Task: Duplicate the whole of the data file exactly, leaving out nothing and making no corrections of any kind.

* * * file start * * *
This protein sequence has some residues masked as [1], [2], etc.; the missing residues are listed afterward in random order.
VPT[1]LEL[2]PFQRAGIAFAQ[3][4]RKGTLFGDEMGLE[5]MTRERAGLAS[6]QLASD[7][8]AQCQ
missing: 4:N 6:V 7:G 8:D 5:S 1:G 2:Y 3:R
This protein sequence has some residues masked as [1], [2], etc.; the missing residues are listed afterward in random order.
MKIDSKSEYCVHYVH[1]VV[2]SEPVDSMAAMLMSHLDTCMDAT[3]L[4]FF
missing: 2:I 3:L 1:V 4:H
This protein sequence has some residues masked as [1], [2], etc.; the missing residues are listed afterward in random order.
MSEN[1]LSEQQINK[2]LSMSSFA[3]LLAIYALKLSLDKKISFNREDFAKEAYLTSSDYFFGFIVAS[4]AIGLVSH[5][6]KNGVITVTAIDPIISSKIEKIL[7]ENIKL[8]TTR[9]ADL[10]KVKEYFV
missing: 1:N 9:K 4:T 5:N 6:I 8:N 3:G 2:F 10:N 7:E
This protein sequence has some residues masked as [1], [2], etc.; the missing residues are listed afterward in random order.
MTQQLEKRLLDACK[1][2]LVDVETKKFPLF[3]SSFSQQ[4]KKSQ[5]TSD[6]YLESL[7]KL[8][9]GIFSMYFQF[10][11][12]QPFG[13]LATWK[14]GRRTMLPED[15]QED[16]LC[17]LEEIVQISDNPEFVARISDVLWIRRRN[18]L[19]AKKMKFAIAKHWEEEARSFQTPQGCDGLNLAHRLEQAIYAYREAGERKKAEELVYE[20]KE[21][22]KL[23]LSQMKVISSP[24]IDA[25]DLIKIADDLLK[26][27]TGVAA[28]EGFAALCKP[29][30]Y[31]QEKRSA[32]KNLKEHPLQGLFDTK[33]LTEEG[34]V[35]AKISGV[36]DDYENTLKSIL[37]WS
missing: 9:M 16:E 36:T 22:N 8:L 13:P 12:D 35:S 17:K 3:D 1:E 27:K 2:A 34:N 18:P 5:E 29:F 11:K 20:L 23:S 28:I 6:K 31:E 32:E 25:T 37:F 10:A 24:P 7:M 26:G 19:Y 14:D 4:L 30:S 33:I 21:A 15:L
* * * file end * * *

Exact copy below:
This protein sequence has some residues masked as [1], [2], etc.; the missing residues are listed afterward in random order.
VPT[1]LEL[2]PFQRAGIAFAQ[3][4]RKGTLFGDEMGLE[5]MTRERAGLAS[6]QLASD[7][8]AQCQ
missing: 4:N 6:V 7:G 8:D 5:S 1:G 2:Y 3:R
This protein sequence has some residues masked as [1], [2], etc.; the missing residues are listed afterward in random order.
MKIDSKSEYCVHYVH[1]VV[2]SEPVDSMAAMLMSHLDTCMDAT[3]L[4]FF
missing: 2:I 3:L 1:V 4:H
This protein sequence has some residues masked as [1], [2], etc.; the missing residues are listed afterward in random order.
MSEN[1]LSEQQINK[2]LSMSSFA[3]LLAIYALKLSLDKKISFNREDFAKEAYLTSSDYFFGFIVAS[4]AIGLVSH[5][6]KNGVITVTAIDPIISSKIEKIL[7]ENIKL[8]TTR[9]ADL[10]KVKEYFV
missing: 1:N 9:K 4:T 5:N 6:I 8:N 3:G 2:F 10:N 7:E
This protein sequence has some residues masked as [1], [2], etc.; the missing residues are listed afterward in random order.
MTQQLEKRLLDACK[1][2]LVDVETKKFPLF[3]SSFSQQ[4]KKSQ[5]TSD[6]YLESL[7]KL[8][9]GIFSMYFQF[10][11][12]QPFG[13]LATWK[14]GRRTMLPED[15]QED[16]LC[17]LEEIVQISDNPEFVARISDVLWIRRRN[18]L[19]AKKMKFAIAKHWEEEARSFQTPQGCDGLNLAHRLEQAIYAYREAGERKKAEELVYE[20]KE[21][22]KL[23]LSQMKVISSP[24]IDA[25]DLIKIADDLLK[26][27]TGVAA[28]EGFAALCKP[29][30]Y[31]QEKRSA[32]KNLKEHPLQGLFDTK[33]LTEEG[34]V[35]AKISGV[36]DDYENTLKSIL[37]WS
missing: 9:M 16:E 36:T 22:N 8:L 13:P 12:D 35:S 17:K 3:D 1:E 27:K 2:A 34:N 18:P 5:E 29:F 11:K 20:L 23:S 28:I 6:K 31:E 32:E 25:T 37:F 10:A 24:P 7:M 26:G 19:Y 14:D 4:L 30:S 33:I 21:A 15:L